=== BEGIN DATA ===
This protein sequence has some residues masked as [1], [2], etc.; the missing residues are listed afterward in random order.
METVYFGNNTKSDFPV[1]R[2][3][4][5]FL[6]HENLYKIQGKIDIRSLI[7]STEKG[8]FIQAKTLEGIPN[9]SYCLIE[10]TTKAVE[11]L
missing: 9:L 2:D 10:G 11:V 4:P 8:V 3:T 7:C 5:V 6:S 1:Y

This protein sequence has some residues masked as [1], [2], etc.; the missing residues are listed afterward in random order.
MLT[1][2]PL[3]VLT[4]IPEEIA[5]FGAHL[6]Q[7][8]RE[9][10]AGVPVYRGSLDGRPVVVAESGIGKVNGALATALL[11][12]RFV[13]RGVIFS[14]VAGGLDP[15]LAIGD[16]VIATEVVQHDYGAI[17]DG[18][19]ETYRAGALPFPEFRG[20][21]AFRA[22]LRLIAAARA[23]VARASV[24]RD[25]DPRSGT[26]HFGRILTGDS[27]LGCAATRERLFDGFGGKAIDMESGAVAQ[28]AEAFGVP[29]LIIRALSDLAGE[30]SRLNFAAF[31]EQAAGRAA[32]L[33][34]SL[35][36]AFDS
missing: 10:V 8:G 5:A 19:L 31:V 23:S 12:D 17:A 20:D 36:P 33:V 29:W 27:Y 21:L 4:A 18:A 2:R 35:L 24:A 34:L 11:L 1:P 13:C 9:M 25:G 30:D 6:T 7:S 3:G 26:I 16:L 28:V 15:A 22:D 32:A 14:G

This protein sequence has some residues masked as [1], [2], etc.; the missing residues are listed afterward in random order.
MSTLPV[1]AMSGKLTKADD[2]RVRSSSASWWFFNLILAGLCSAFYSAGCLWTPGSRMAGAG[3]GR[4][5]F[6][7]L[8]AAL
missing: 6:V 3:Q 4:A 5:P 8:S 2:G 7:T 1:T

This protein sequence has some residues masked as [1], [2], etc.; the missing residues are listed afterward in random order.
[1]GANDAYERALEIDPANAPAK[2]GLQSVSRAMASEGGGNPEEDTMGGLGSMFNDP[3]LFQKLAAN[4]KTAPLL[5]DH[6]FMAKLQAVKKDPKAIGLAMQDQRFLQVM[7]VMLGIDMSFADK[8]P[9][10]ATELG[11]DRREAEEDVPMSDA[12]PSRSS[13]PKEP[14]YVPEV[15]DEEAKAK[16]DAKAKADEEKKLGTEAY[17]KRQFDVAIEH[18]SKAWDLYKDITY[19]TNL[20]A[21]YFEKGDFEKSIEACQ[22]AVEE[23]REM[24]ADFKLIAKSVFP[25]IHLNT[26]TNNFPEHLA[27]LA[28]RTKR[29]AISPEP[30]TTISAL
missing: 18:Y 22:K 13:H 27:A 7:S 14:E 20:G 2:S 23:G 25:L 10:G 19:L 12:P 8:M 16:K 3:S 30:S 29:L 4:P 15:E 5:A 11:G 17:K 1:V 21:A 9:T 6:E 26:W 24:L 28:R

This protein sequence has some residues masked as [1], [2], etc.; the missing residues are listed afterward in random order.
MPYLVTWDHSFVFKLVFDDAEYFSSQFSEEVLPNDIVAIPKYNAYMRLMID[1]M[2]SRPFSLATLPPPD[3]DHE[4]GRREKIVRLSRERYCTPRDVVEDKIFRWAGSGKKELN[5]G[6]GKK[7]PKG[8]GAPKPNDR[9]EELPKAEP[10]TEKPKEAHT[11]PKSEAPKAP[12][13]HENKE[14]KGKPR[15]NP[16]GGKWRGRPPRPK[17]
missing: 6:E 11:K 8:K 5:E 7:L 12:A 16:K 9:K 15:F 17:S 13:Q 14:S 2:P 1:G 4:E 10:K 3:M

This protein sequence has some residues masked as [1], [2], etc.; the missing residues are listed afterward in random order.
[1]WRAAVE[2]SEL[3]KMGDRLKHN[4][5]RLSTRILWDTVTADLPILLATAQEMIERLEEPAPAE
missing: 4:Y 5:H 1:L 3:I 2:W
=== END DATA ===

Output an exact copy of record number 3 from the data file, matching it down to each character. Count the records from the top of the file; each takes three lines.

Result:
This protein sequence has some residues masked as [1], [2], etc.; the missing residues are listed afterward in random order.
MSTLPV[1]AMSGKLTKADD[2]RVRSSSASWWFFNLILAGLCSAFYSAGCLWTPGSRMAGAG[3]GR[4][5]F[6][7]L[8]AAL
missing: 6:V 3:Q 4:A 5:P 8:S 2:G 7:T 1:T